William was born 1929 in Middletown, Ohio. As a child, William never really stayed in one place for a long period of time. His father was a pastor who preached all across the United States and brought his family with him. As a boy, William greatly enjoyed fishing, roller-skating, and baseball. Throughout his childhood, William lived in both New York and Washington D.C.
Can you imagine sitting at home hungry with no food in your house no means to get any food? At Meals on Wheels, we see this every day. This is why we have specially-trained volunteers, known as VIP’s, who make wellness checks and deliver supplemental food from our senior-friendly food pantry to our low-income clients.
A pilot program between Eskenazi Health and Meals on Wheels will study correlation between readmissions of at-risk seniors and access to healthful meals post-discharge.
Food plays a powerful role in a patient’s ability to heal both in the hospital and out. But many seniors—especially those with chronic obstructive pulmonary disease (COPD) or congestive heart failure—are discharged once their health stabilizes without consistent and reliable access to healthful meals at home.
“Too often, at-risk seniors rely on fast food or other unhealthy options once they leave the hospital,” says Tom Thaman, director of food and nutrition at Eskenazi Health, in Indianapolis. “Many of these individuals come from low-income households with limited access to transportation to get to and from a grocery store.”
We are ready to jump! On February 21st our inaugural class Jumpers kicked off their Generational Jump experience with a morning of learning and celebration at The Sol Center. Fifteen Jumpers braved the snow to participate in the festivities. Throughout the event, the kids learned about Meals on Wheels and got insight on what it is like to be homebound.
September 23rd is National Fall Prevention Awareness Day. Did you know that every 14 seconds a senior is treated in the ER for a fall and every 29 minutes a senior dies from a fall?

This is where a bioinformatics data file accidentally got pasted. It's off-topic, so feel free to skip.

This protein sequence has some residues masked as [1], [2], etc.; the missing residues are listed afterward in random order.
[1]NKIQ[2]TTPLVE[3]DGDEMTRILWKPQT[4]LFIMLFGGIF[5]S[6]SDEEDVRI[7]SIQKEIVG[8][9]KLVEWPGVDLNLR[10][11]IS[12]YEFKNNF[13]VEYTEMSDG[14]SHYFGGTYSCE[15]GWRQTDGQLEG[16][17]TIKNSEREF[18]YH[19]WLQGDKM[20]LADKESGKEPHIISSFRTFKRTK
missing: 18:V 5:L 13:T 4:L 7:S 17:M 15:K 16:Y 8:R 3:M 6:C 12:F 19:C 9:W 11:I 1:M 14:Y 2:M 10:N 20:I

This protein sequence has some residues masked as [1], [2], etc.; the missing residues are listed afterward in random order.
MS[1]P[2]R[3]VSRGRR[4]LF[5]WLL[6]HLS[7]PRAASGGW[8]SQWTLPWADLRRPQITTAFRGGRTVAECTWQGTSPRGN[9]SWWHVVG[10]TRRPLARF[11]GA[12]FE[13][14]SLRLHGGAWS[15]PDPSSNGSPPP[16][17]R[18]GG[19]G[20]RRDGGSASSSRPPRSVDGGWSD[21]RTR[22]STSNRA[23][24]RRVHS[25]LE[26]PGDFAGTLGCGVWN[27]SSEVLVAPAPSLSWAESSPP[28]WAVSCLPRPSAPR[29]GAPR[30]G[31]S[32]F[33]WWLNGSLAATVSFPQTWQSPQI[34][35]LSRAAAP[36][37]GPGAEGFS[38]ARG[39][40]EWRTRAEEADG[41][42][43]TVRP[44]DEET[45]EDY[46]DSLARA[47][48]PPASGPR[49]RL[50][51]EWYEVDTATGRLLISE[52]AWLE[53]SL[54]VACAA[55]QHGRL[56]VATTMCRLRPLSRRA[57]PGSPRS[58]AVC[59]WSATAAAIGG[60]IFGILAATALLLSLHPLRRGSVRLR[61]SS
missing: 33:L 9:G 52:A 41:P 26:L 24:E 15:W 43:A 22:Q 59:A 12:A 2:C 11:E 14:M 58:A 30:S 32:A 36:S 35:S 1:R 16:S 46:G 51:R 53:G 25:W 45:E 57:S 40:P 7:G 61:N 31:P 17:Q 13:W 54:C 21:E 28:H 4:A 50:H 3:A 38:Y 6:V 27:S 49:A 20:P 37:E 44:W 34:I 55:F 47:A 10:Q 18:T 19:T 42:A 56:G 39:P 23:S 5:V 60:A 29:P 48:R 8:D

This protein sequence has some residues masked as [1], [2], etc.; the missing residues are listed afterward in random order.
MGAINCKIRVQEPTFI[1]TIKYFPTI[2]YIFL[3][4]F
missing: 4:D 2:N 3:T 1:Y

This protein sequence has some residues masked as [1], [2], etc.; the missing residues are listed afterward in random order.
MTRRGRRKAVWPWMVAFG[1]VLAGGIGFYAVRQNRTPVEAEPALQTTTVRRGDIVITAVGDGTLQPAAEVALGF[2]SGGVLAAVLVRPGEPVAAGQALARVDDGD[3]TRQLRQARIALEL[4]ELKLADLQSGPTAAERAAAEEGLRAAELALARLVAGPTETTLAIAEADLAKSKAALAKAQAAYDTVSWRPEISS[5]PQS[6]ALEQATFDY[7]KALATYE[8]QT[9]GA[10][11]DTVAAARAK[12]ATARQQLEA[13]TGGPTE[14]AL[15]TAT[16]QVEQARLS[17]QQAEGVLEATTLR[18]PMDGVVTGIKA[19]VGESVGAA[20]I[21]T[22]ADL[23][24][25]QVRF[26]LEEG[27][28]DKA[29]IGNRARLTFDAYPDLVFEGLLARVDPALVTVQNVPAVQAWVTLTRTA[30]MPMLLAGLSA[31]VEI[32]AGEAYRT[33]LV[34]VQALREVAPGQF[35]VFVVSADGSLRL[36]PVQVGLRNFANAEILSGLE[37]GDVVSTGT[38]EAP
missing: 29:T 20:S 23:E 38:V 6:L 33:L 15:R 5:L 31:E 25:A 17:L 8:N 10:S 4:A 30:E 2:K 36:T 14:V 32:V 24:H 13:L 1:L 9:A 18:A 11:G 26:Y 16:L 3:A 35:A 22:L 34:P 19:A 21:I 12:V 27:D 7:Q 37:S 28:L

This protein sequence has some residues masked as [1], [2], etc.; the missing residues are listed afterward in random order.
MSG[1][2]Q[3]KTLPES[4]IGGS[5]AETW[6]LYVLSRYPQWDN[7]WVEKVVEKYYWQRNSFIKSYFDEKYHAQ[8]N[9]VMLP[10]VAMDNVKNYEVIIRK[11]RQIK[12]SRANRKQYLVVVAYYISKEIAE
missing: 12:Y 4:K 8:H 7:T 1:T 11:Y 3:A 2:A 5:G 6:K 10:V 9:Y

Please check on the seniors in your life and share with them the six simple steps to prevent a fall:
Since 1994, our annual Bingo Bash has been the main event to help Meals on Wheels raise funds for the neediest of our 2,600 annual homebound clients in the greater Indianapolis area. The need increases each year so we are asking for your support. Please consider how you can help our homebound men and women through sponsorship. Come join us for an evening of fundraising, celebrating and bingo!
For tickets and sponsorship information, contact Barb Renshaw at 317.252.5558 or email@example.com.
Over the years, Meals on Wheels has been involved in many special deliveries, and I would like to share a few of our milestone deliveries with you all. Please keep in mind no matter how much lead time we have, the events we promote must be organized & coordinated as thoroughly as possible behind the scenes; and even with the best laid plans, surprises do happen and then we can only stand there and smile.
I have been fortunate to serve Meals on Wheels as Executive Director for the past 20 years. In my new blog, I hope to share some of the lighter moments of this journey. And since I believe what we do is such a simple premise, “Neighbors Helping Neighbors,” I will title my blog, “Barb’s Neighborhood Blog.”
“Volunteering is a Healthy Habit”
Our volunteers are amazing people – they truly are why we can do what we do. And while we think of all that they give to our clients – friendship, wellness checks and nutritional food – volunteering is also beneficial to the volunteer’s own health. It is clearly a winning combination.
To help us accomplish our goal of making the Sol Center an active, vibrant volunteer center, we need Meals on Wheels volunteers to assist us with our increased daily activities in the MOW office. This includes answering phones, making copies, filing, updating paperwork, helping with letters and mailings, etc. If you are able to help us with administrative work and can commit to at least two to three hours, one day each week, we need you!
Although she suffered a stroke a few months ago, you can’t keep Bertha down for long. She has quilts and pillows to make. Maybe even a fabric-covered box or a doily or two. Perhaps someone in her family needs a new bedspread. She’s even been known to sew a stuffed turkey pillow when the occasion called for it. You name it, Bertha can sew it!
Bertha’s many sewing and painting projects help give structure to her days and a purpose to her life: “I encourage everyone to keep busy; otherwise, they just give up.” And give up is something she refuses to do. When she lost the use of her right hand after her stroke, she taught herself to write with her left. Clearly, this self-taught seamstress and painter is resilient when the going gets tough. But the love and support of her family and friends has helped her through the rough times.